When news breaks that an A-lister is admitting themselves to an addiction treatment facility, the media is typically splashed with images of a luxury, beachside rehab center. If we’re looking for a treatment facility for a sibling or significant other, we can assume most facilities will be comfortable residential buildings. Then we have rehab in Massachusetts: jail.
A sectioning law in Massachusetts incarcerates men involuntarily to receive addiction treatment in jail. While the concept seems offensive at first mention, especially if you’ve experienced or witnessed addiction first-hand, it may not be as barbaric as it sounds.
What Is Massachusetts’s Addiction Sectioning Law?
Massachusetts has a law, section 35, in which men are civilly committed for substance abuse treatment.
Under the law, family members, doctors, and/or police officers can petition the court to hold someone involuntarily if the person has a substance abuse problem and is at serious risk of harming themselves or others. It’s known as “sectioning.” A judge can section an individual with these circumstances for up to 90 days. For women, that means substance abuse treatment in a civil facility. For men, that means addiction treatment in jail.
Does the Program Actually Help?
The opioid crisis and substance addiction as a whole plague the entire nation. That said, Massachusetts has been hit relatively hard. About 2,000 people have fatally overdosed on opioids each year in 2016, 2017, and 2018 in Massachusetts alone.
The substance abuse sectioning law has been active in Massachusetts for five decades, but the opioid crisis has driven the number of people committed up by about 66% in the last 10 years.
Addiction is very much a self-diagnosed disease. But this law gives families the option to get help for their addicted loved ones who may otherwise be in danger of killing themselves. Supporters say it allows people the opportunity to stay alive long enough to realize they really did need help.
Sheriff Nick Cocchi, who runs the a section 35 program in Hampden County Jail in Western Massachusetts, explains that the men may be receiving addiction treatment in jail, but the treatment is far from that given to those who are criminally incarcerated.
- The men in his program are referred to as clients rather than inmates or prisoners.
- They’re housed in a separate unit than those who are criminally incarcerated.
- While they can’t leave the jail itself, their rooms are not locked.
- Clients have a structured schedule that includes classes, mindfulness meditation, and coaching, but they’re not forced to participate.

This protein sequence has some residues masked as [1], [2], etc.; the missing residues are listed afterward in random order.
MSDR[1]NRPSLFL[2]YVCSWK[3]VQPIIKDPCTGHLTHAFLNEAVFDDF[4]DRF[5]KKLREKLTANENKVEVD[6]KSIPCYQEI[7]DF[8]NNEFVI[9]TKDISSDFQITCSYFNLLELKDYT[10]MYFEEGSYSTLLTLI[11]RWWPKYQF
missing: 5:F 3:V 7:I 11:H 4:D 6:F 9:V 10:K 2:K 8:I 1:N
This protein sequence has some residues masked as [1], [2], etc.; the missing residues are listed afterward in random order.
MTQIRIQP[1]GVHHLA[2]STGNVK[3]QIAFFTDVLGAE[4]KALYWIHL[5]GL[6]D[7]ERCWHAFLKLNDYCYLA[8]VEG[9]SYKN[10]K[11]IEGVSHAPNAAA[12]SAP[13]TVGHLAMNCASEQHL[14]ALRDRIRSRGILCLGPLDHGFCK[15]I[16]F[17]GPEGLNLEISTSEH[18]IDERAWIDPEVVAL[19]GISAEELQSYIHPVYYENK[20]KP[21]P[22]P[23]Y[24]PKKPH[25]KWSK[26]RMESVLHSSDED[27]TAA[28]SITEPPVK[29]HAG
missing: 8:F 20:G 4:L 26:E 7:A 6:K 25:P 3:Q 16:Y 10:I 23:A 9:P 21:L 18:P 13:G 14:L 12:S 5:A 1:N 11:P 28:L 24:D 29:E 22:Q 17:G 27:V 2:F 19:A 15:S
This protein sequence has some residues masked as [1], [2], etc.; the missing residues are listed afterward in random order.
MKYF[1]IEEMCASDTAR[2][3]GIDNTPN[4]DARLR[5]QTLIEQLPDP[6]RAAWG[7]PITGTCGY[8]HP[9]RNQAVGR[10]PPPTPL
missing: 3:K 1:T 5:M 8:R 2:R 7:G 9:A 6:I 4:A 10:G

- The program also offers 24/7 medical treatment and FDA-approved medications for opioid detox.
Opposition for Addiction Treatment in Jail
Opposition for addiction treatment in jail lies on two main concerns. First, critics are concerned about the jail mentality that incarceration fuels. Joel Kergaravat, who was sectioned by his family earlier this year, claims,
“You put people in jail and they’re going to act like they’re in jail and a lot of people did.”
Kergaravat spent several weeks at a facility in Plymouth called the Massachusetts Alcohol and Substance Abuse Center (MASAC). A Massachusetts attorney is actually suing the state to end addiction treatment in jail on behalf of ten men who were sectioned at MASAC. The lawsuit cites abusive behavior by corrections officers and minimal substance abuse treatment.
This is not the same program that Sheriff Cocchi heads and defends, but that fact can also be cause for concern if treatment guidelines aren’t consistent across programs.
The second major concern is regarding stigma. Critics explain that even if the facility is nicer than typical prison settings, the law still tells these addicts they belong in jail — even though they have not committed crimes. It adds to the already overwhelming stigma attached to addiction.
Adding to these concerns is the fact that addiction is a self-diagnosed disease. As mentioned earlier, involuntarily holding someone to treatment may give them the opportunity to live long enough to realize they did need that help. However, in many cases, forcing treatment on someone who isn’t ready, willing, or prepared will not be effective.
The sheriff’s department reveals that fewer than 5% of more than one thousand men who were committed to the section 35 program in Hampden County have been sectioned again. But that doesn’t include the relapses that didn’t result in another sectioning. So that 5% can’t show accurate effectiveness for addiction treatment in jail.
What’s the Verdict?
Massachusetts is currently the only state in the U.S. that sends people involuntarily to addiction treatment in jail. In 2016, the state even altered the law to exclude women from prison. Again, women are sent to civil facilities for addiction treatment. So, many are fighting for this sectioning law to end.
However, the law does offer help to those who would never seek it otherwise. Sheriff Cocchi questions a future without his program:
“Take my hundred and twenty beds away. Then what? How many funerals we going to? How many family members have got to bury a loved one? I’m not going to be on that side of the coin.”